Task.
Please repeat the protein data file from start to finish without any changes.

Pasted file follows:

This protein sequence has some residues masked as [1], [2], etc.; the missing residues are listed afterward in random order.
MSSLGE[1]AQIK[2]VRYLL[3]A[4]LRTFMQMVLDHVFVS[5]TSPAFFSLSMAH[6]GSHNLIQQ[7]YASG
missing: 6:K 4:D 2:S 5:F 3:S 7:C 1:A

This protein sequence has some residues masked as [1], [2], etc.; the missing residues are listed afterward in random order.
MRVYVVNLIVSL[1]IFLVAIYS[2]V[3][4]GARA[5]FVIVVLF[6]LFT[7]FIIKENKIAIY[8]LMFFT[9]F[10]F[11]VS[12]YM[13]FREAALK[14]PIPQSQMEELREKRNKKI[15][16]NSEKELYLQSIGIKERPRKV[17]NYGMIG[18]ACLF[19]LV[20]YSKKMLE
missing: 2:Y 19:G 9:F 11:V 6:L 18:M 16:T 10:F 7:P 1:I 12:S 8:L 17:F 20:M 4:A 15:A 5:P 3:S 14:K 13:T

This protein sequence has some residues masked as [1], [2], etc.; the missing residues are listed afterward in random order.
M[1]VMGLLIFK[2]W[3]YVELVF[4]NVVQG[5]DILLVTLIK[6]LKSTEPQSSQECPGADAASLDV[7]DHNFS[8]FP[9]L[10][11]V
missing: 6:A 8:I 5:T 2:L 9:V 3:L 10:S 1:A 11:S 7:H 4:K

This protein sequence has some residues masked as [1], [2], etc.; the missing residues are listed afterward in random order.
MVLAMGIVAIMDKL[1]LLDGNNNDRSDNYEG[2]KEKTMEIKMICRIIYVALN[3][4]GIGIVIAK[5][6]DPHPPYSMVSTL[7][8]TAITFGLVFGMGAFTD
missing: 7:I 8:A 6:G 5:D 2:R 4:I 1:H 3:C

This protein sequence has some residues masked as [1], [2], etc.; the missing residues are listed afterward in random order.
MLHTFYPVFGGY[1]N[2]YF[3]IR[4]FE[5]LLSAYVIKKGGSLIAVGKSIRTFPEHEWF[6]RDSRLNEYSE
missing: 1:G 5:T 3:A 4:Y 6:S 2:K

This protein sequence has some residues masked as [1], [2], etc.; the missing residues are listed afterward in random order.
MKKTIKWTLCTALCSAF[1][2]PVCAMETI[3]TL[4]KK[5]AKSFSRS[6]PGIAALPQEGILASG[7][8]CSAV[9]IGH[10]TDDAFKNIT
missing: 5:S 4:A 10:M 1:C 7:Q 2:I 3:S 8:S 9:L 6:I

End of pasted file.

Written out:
This protein sequence has some residues masked as [1], [2], etc.; the missing residues are listed afterward in random order.
MSSLGE[1]AQIK[2]VRYLL[3]A[4]LRTFMQMVLDHVFVS[5]TSPAFFSLSMAH[6]GSHNLIQQ[7]YASG
missing: 6:K 4:D 2:S 5:F 3:S 7:C 1:A

This protein sequence has some residues masked as [1], [2], etc.; the missing residues are listed afterward in random order.
MRVYVVNLIVSL[1]IFLVAIYS[2]V[3][4]GARA[5]FVIVVLF[6]LFT[7]FIIKENKIAIY[8]LMFFT[9]F[10]F[11]VS[12]YM[13]FREAALK[14]PIPQSQMEELREKRNKKI[15][16]NSEKELYLQSIGIKERPRKV[17]NYGMIG[18]ACLF[19]LV[20]YSKKMLE
missing: 2:Y 19:G 9:F 11:V 6:L 18:M 16:T 10:F 7:P 1:I 12:S 8:L 17:F 20:M 4:A 15:A 5:P 3:S 14:K 13:T

This protein sequence has some residues masked as [1], [2], etc.; the missing residues are listed afterward in random order.
M[1]VMGLLIFK[2]W[3]YVELVF[4]NVVQG[5]DILLVTLIK[6]LKSTEPQSSQECPGADAASLDV[7]DHNFS[8]FP[9]L[10][11]V
missing: 6:A 8:I 5:T 2:L 9:V 3:L 10:S 1:A 11:S 7:H 4:K

This protein sequence has some residues masked as [1], [2], etc.; the missing residues are listed afterward in random order.
MVLAMGIVAIMDKL[1]LLDGNNNDRSDNYEG[2]KEKTMEIKMICRIIYVALN[3][4]GIGIVIAK[5][6]DPHPPYSMVSTL[7][8]TAITFGLVFGMGAFTD
missing: 7:I 8:A 6:G 5:D 2:R 4:I 1:H 3:C

This protein sequence has some residues masked as [1], [2], etc.; the missing residues are listed afterward in random order.
MLHTFYPVFGGY[1]N[2]YF[3]IR[4]FE[5]LLSAYVIKKGGSLIAVGKSIRTFPEHEWF[6]RDSRLNEYSE
missing: 1:G 5:T 3:A 4:Y 6:S 2:K

This protein sequence has some residues masked as [1], [2], etc.; the missing residues are listed afterward in random order.
MKKTIKWTLCTALCSAF[1][2]PVCAMETI[3]TL[4]KK[5]AKSFSRS[6]PGIAALPQEGILASG[7][8]CSAV[9]IGH[10]TDDAFKNIT
missing: 5:S 4:A 10:M 1:C 7:Q 2:I 3:S 8:S 9:L 6:I